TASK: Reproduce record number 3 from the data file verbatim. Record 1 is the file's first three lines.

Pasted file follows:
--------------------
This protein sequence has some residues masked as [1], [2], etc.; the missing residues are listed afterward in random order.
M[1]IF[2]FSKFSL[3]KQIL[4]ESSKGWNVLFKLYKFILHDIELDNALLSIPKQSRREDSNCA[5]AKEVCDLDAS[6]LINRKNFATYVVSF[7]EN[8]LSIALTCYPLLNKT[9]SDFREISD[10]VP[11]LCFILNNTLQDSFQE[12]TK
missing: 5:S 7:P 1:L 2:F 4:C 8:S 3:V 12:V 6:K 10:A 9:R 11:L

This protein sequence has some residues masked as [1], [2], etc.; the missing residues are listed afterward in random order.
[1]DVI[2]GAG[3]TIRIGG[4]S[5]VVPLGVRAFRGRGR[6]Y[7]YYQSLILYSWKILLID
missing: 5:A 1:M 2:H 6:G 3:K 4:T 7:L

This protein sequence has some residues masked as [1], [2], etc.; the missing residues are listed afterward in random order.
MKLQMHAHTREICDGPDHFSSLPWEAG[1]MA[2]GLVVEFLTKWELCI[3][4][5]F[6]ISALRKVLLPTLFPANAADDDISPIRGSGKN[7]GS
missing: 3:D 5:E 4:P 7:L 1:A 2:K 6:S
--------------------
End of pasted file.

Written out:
This protein sequence has some residues masked as [1], [2], etc.; the missing residues are listed afterward in random order.
MKLQMHAHTREICDGPDHFSSLPWEAG[1]MA[2]GLVVEFLTKWELCI[3][4][5]F[6]ISALRKVLLPTLFPANAADDDISPIRGSGKN[7]GS
missing: 3:D 5:E 4:P 7:L 1:A 2:K 6:S